Link: GAO Decision
Protestor: Maersk Line, Limited
Agency: Department of Transportation, Maritime Administration
Disposition: Protest Denied.
Protest that solicitation for ship managers for Ready Reserve Force vessels unduly restricts competition by limiting competition to contractors qualifying as a specific category of United States citizen is denied where the requirement is mandated by applicable agency regulations.
General Counsel PC Highlight:
Maersk Line, Limited protested the terms of an RFP to obtain ship manager services for three Ready Reserve Force (RRF) vessels. The solicitation contained three mandatory eligibility requirements, of which Maersk protested the requirement that offerors must be citizens of the United States. The statutes and regulations defining “citizen” for purposes of this RFP provided that a corporation must be organized in the United States, have its controlling interest owned by a United States citizen, have U.S. citizens as its CEO, chairman, and all officers authorized to act in the absence of such persons, and have no more of its directors than a minority of the number necessary to constitute quorum as noncitizens. These requirements applied at each tier of ownership, including all parent companies, and companies considered to be U.S. citizens under this definition are often referred to as “section 2 citizens.” The agency executed a J&A for other than full and open competition, citing the RFP’s mandatory eligibility requirements.
The GAO began its analysis by considering the agency’s interpretation of the Merchant Vessel Sales Act of 1946 (the 1946 Act), which Maersk argued only required section 2 citizenship of private parties seeking to purchase war-built vessels. The GAO could not conclude that, in enacting the 1946 Act, Congress addressed the citizenship requirement with respect to the RRF provisions by only making the requirement expressly applicable to the Act’s other provisions. It thus determined that the agency was entitled to Chevron deference, further finding the agency’s interpretation to be reasonable. The agency asserted that the section 2 citizenship requirement was consistent with the 1946 Act’s declaration of policy, which stated that it was necessary for the national security to have a merchant marine “owned and operated under the U.S. flag by citizens of the United States.”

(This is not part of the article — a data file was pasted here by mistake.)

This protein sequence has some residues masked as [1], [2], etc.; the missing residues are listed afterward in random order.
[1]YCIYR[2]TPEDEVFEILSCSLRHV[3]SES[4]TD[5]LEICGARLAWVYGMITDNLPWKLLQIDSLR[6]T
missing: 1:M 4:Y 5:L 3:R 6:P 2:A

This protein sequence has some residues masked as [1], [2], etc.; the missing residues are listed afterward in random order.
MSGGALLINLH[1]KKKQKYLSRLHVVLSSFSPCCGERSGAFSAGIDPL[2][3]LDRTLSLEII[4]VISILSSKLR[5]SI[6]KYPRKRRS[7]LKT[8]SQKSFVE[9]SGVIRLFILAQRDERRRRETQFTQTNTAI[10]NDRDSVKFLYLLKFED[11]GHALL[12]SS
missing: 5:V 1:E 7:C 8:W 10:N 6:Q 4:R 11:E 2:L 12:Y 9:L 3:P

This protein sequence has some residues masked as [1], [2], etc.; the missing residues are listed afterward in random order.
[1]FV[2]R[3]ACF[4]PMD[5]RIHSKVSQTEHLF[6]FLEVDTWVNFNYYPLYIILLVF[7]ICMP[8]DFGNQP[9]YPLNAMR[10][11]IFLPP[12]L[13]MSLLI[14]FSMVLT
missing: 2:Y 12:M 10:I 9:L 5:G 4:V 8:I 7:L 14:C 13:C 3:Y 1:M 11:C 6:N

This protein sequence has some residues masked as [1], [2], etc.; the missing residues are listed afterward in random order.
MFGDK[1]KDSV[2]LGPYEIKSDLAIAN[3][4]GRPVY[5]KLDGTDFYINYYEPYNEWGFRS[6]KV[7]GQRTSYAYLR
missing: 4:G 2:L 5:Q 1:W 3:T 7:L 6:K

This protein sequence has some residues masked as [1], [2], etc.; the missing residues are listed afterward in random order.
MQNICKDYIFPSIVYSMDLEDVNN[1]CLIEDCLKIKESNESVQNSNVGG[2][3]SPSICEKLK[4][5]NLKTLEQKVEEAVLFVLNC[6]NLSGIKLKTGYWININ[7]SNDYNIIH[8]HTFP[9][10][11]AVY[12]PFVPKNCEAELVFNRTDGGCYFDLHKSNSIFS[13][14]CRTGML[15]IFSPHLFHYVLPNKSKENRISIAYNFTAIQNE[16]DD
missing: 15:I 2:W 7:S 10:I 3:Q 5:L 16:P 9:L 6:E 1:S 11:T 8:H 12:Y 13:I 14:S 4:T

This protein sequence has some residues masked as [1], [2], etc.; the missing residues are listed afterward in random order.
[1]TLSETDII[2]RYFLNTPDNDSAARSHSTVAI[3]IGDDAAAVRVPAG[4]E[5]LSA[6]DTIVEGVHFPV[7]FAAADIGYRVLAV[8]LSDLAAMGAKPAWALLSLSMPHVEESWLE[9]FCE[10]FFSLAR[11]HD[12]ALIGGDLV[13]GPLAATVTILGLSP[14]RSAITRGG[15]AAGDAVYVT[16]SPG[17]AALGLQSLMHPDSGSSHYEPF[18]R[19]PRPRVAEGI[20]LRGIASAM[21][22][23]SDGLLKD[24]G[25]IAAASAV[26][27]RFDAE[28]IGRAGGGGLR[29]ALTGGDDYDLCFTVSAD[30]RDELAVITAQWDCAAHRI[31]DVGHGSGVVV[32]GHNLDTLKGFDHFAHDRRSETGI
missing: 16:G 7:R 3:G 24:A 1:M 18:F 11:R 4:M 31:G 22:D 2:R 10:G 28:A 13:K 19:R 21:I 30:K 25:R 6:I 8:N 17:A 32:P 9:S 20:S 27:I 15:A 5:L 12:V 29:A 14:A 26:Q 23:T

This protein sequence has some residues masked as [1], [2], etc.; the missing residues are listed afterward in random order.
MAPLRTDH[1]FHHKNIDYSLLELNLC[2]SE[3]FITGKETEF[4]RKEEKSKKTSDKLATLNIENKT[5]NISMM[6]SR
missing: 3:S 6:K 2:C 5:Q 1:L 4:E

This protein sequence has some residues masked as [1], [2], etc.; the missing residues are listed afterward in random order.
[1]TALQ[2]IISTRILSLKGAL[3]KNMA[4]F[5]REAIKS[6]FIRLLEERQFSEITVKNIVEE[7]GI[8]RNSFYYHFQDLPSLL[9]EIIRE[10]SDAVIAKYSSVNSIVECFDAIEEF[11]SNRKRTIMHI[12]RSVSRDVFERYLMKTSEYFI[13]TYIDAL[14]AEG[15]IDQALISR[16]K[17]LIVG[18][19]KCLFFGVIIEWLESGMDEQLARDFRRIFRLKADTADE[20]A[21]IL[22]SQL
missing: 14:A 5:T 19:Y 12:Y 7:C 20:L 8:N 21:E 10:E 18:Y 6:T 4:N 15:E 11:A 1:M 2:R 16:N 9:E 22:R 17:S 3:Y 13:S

The GAO disagreed with Maersk that the declaration of policy does not concern Section 11 of the Act’s authorization of the National Defense Reserve Fleet (NDRF) and RRF, rejecting Maersk’s attempt to divorce the declaration of policy’s emphasis on the necessity, for national security, of having an American-owned merchant marine, owned and operated by U.S. citizens, from the national defense purposes of Section 11. It found unreasonable Maersk’s reading that the citizenship requirement does not apply here because the vessels are not “owned and operated by citizens of the United States,” but rather are owned by the U.S. government. It found reasonable the agency’s interpretation of the 1991 amendments to Section 11 allowing it to impose additional minimum eligibility requirements, such as the section 2 citizenship requirement the agency had been imposing for over forty years.
If an agency elects to place restrictions on the ability to compete for a requirement, they are required to execute a J&A for other than full and open competition, citing the reasoning for the restrictions. Prospective offerors who are rendered ineligible based on these restrictions but would otherwise be qualified to compete may choose to protest the terms of such restricted solicitations. However, the GAO will generally defer to the agency’s decision to restrict competition so long as it is reasonable and supported by the record and applicable statutory authority.